Even with those limits, Johnson's employment at Dell is a setback for IBM, says attorney Lewis. "It's definitely a positive for Dell," she says. IBM will eventually need to show that Johnson possesses true trade secrets, not just highly valuable skills, Lewis says, citing a June 9 ruling by a federal judge in Wisconsin that let a former Clorox (CLX) executive begin working for rival S.C. Johnson & Son, despite what Clorox said is sensitive information about its operations known by the executive.
Hiring Johnson isn't Dell's only move to amp up its buyout capabilities. Executives, including enterprise group president Steve Schuckenbrock and public sector group president Paul Bell, have been asked to look for acquisition candidates, and part of those executives' bonus payments are tied to acquisition-related growth in their divisions, says a person close to the company. The plan is tied to a company realization that Dell's prospects for profitable growth through selling more hardware are limited, this person says.
Dell's Frink declined to comment on specifics of the plan, although he says many employees are responsible for bringing good ideas for acquisitions to their managers and that growth is an element of measuring all employees' success.
In addition to building a war chest of $10.1 billion in cash and short-term investments as of the close of the quarter that ended May 1, Dell has been raising debt to augment its buying power. It raised $1 billion in bonds on June 10 that it will likely use to finance acquisitions, Kaufman Bros. senior analyst Shaw Wu wrote in a June 11 research note. "Dell needs to take bigger and bolder steps" to compete with IBM, Hewlett-Packard (HPQ), Apple (AAPL), Acer, and Cisco Systems (CSCO), said Wu, who has a "hold" rating on Dell's stock.
Tech Companies: Cheap and Willing
Analysts say possible targets for Dell include Palm (PALM), Motorola (MOT), BMC Software (BMC), and Affiliated Computer Services (ACS). Adding consulting expertise now would be a timely move. Microsoft (MSFT) plans to release its Windows 7 operating system in October and computer makers could benefit from businesses' pent-up demand for new PCs running the system—and for the expertise to install it efficiently.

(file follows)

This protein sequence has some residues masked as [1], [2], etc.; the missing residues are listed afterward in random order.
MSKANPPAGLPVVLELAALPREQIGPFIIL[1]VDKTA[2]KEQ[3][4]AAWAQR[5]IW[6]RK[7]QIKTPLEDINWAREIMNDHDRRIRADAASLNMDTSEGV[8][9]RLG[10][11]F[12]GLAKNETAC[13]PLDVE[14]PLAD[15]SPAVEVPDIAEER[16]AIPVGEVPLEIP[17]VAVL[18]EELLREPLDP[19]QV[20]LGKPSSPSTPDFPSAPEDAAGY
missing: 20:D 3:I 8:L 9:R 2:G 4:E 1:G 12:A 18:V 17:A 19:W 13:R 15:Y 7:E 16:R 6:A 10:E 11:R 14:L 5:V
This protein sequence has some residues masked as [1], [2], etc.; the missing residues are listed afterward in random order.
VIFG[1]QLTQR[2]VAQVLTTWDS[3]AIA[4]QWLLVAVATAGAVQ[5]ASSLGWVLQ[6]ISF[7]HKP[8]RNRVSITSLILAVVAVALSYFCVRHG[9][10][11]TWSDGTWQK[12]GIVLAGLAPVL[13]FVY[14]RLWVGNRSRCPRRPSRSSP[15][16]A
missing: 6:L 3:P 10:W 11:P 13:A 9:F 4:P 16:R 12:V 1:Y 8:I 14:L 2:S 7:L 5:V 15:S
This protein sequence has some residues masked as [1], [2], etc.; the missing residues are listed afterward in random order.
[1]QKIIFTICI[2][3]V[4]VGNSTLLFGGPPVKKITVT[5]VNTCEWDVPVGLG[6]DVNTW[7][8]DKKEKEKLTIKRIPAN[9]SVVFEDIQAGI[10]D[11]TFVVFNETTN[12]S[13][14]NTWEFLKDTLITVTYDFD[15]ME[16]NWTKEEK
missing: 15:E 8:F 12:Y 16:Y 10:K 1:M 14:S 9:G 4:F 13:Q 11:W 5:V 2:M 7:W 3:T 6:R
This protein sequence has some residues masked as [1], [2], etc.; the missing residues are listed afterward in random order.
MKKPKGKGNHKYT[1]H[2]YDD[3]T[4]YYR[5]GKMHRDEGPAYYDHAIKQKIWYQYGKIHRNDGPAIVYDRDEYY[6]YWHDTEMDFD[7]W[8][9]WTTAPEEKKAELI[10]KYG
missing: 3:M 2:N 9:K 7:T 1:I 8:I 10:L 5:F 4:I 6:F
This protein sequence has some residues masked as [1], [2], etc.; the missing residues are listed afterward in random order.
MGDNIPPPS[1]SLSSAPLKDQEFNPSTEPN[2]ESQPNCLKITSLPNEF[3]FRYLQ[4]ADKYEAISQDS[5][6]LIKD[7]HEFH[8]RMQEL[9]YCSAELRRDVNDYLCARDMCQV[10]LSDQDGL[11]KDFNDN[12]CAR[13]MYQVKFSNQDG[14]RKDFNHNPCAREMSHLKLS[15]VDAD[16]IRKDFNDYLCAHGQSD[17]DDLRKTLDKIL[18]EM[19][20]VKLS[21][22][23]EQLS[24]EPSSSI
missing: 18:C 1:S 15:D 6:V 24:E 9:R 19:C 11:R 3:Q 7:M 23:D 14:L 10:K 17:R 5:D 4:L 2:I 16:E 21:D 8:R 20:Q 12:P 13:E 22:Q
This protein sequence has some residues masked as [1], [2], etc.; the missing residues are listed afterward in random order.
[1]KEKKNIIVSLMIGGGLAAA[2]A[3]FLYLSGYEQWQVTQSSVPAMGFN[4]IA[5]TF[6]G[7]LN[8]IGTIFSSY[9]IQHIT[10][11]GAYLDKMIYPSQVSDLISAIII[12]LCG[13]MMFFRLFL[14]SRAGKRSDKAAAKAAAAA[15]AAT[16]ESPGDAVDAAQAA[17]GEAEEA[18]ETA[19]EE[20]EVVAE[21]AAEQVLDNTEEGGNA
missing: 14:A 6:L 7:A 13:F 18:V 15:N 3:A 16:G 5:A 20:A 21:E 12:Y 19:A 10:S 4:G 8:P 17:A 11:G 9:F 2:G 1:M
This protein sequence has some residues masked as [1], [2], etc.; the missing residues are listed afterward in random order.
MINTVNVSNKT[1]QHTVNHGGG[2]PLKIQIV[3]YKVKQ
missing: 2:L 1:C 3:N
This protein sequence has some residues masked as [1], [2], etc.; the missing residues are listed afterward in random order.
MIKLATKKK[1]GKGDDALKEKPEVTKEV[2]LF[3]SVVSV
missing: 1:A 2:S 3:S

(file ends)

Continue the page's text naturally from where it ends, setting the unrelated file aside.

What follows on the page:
As Dell looks to bulk up, it may benefit because tech companies are willing to deal amid a slow sales environment and depressed stock prices. On June 4, Intel (INTC) spent $884 million to buy software maker Wind River Systems. Storage companies NetApp (NTAP) and EMC (EMC) are duking it out over Data Domain (DDUP). "Asset prices are getting pretty attractive and certainly we're looking at expanding inorganically," Chief Executive Michael Dell said in a conference call with Wall Street analysts on May 28.
At the same time, it faces a formidable opponent in IBM. Tech companies have been turning to the courts to prevent valuable employees from jumping ship as vendors develop expertise in areas that open new fronts of competition. Last October, IBM sued to prevent Apple from hiring chip expert Mark Papermaster in a case that was eventually settled. IBM and Papermaster agreed to delay his starting date at Apple and agreed that Papermaster would keep sensitive IBM information confidential. On June 3, a California judge blocked former EMC executive David Donatelli from overseeing Hewlett-Packard's storage business, though he continues to work at HP.
Finally, Dell needs to show investors that it has the chops to absorb acquisitions at a faster pace. "Whatever they buy, I hope it's small and easy to integrate," says Jayson Noland, a senior analyst at Robert W. Baird, who has a "neutral" rating on Dell stock. "Large, transformational M&A is going to cause all sorts of risks and uncertainty."
Retaining Johnson and building an M&A team around him could help allay investors' worries. No wonder Dell is going to such extraordinary lengths to keep him.